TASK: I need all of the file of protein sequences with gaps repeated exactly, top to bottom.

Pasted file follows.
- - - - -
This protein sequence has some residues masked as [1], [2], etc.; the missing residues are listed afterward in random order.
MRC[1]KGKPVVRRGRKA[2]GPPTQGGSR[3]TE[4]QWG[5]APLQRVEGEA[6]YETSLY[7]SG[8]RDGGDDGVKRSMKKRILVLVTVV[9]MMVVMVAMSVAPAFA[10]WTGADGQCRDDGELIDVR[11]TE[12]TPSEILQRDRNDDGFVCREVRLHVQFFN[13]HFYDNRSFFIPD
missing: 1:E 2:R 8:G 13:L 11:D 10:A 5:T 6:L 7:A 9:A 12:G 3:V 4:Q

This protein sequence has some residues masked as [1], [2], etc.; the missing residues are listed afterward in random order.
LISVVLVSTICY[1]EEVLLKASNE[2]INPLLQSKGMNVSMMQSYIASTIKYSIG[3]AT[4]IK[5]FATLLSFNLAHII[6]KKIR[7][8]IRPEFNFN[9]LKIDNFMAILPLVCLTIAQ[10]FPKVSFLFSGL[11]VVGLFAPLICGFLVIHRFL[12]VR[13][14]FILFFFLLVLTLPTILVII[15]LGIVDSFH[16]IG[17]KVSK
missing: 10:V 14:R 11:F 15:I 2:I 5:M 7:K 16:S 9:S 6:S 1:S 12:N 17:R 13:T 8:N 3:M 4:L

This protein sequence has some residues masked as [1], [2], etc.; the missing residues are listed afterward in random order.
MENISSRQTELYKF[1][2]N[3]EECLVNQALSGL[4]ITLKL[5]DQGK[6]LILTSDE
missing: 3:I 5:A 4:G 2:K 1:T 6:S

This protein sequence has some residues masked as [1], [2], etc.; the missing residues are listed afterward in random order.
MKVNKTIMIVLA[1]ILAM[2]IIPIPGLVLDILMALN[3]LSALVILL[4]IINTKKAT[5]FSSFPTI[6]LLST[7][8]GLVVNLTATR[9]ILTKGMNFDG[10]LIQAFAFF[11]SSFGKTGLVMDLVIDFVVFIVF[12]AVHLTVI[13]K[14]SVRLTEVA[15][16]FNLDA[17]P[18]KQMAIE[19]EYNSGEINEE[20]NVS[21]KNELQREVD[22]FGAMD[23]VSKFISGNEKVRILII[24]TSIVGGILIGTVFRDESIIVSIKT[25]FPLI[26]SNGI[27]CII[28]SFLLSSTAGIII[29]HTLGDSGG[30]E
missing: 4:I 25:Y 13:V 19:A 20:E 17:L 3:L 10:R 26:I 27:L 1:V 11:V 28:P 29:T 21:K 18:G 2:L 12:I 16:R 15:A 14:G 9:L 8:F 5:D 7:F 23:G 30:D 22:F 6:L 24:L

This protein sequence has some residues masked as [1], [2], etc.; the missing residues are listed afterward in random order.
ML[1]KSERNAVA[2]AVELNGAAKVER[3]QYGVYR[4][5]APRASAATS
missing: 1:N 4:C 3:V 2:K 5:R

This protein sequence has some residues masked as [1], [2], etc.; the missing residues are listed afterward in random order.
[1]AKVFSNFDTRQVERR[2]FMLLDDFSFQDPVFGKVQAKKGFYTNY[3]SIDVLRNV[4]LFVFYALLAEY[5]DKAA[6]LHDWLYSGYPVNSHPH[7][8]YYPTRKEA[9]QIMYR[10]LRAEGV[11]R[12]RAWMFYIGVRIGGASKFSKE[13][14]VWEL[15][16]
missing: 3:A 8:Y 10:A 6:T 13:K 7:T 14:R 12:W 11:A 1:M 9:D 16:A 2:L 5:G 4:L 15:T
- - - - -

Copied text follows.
This protein sequence has some residues masked as [1], [2], etc.; the missing residues are listed afterward in random order.
MRC[1]KGKPVVRRGRKA[2]GPPTQGGSR[3]TE[4]QWG[5]APLQRVEGEA[6]YETSLY[7]SG[8]RDGGDDGVKRSMKKRILVLVTVV[9]MMVVMVAMSVAPAFA[10]WTGADGQCRDDGELIDVR[11]TE[12]TPSEILQRDRNDDGFVCREVRLHVQFFN[13]HFYDNRSFFIPD
missing: 1:E 2:R 8:G 13:L 11:D 10:A 5:T 6:L 7:A 9:A 12:G 3:V 4:Q

This protein sequence has some residues masked as [1], [2], etc.; the missing residues are listed afterward in random order.
LISVVLVSTICY[1]EEVLLKASNE[2]INPLLQSKGMNVSMMQSYIASTIKYSIG[3]AT[4]IK[5]FATLLSFNLAHII[6]KKIR[7][8]IRPEFNFN[9]LKIDNFMAILPLVCLTIAQ[10]FPKVSFLFSGL[11]VVGLFAPLICGFLVIHRFL[12]VR[13][14]FILFFFLLVLTLPTILVII[15]LGIVDSFH[16]IG[17]KVSK
missing: 10:V 14:R 11:F 15:I 2:I 5:M 7:K 16:S 9:S 6:S 1:S 12:N 17:R 13:T 8:N 3:M 4:L

This protein sequence has some residues masked as [1], [2], etc.; the missing residues are listed afterward in random order.
MENISSRQTELYKF[1][2]N[3]EECLVNQALSGL[4]ITLKL[5]DQGK[6]LILTSDE
missing: 3:I 5:A 4:G 2:K 1:T 6:S

This protein sequence has some residues masked as [1], [2], etc.; the missing residues are listed afterward in random order.
MKVNKTIMIVLA[1]ILAM[2]IIPIPGLVLDILMALN[3]LSALVILL[4]IINTKKAT[5]FSSFPTI[6]LLST[7][8]GLVVNLTATR[9]ILTKGMNFDG[10]LIQAFAFF[11]SSFGKTGLVMDLVIDFVVFIVF[12]AVHLTVI[13]K[14]SVRLTEVA[15][16]FNLDA[17]P[18]KQMAIE[19]EYNSGEINEE[20]NVS[21]KNELQREVD[22]FGAMD[23]VSKFISGNEKVRILII[24]TSIVGGILIGTVFRDESIIVSIKT[25]FPLI[26]SNGI[27]CII[28]SFLLSSTAGIII[29]HTLGDSGG[30]E
missing: 4:I 25:Y 13:V 19:A 20:E 17:L 3:L 10:R 26:I 27:L 1:V 11:V 28:P 29:T 21:K 18:G 2:L 12:I 16:R 15:A 14:G 9:L 8:F 5:D 7:F 23:G 30:D 22:F 6:L 24:L

This protein sequence has some residues masked as [1], [2], etc.; the missing residues are listed afterward in random order.
ML[1]KSERNAVA[2]AVELNGAAKVER[3]QYGVYR[4][5]APRASAATS
missing: 1:N 4:C 3:V 2:K 5:R

This protein sequence has some residues masked as [1], [2], etc.; the missing residues are listed afterward in random order.
[1]AKVFSNFDTRQVERR[2]FMLLDDFSFQDPVFGKVQAKKGFYTNY[3]SIDVLRNV[4]LFVFYALLAEY[5]DKAA[6]LHDWLYSGYPVNSHPH[7][8]YYPTRKEA[9]QIMYR[10]LRAEGV[11]R[12]RAWMFYIGVRIGGASKFSKE[13][14]VWEL[15][16]
missing: 3:A 8:Y 10:A 6:T 13:K 7:T 14:R 12:W 11:A 1:M 9:D 16:A 2:L 5:G 4:L 15:T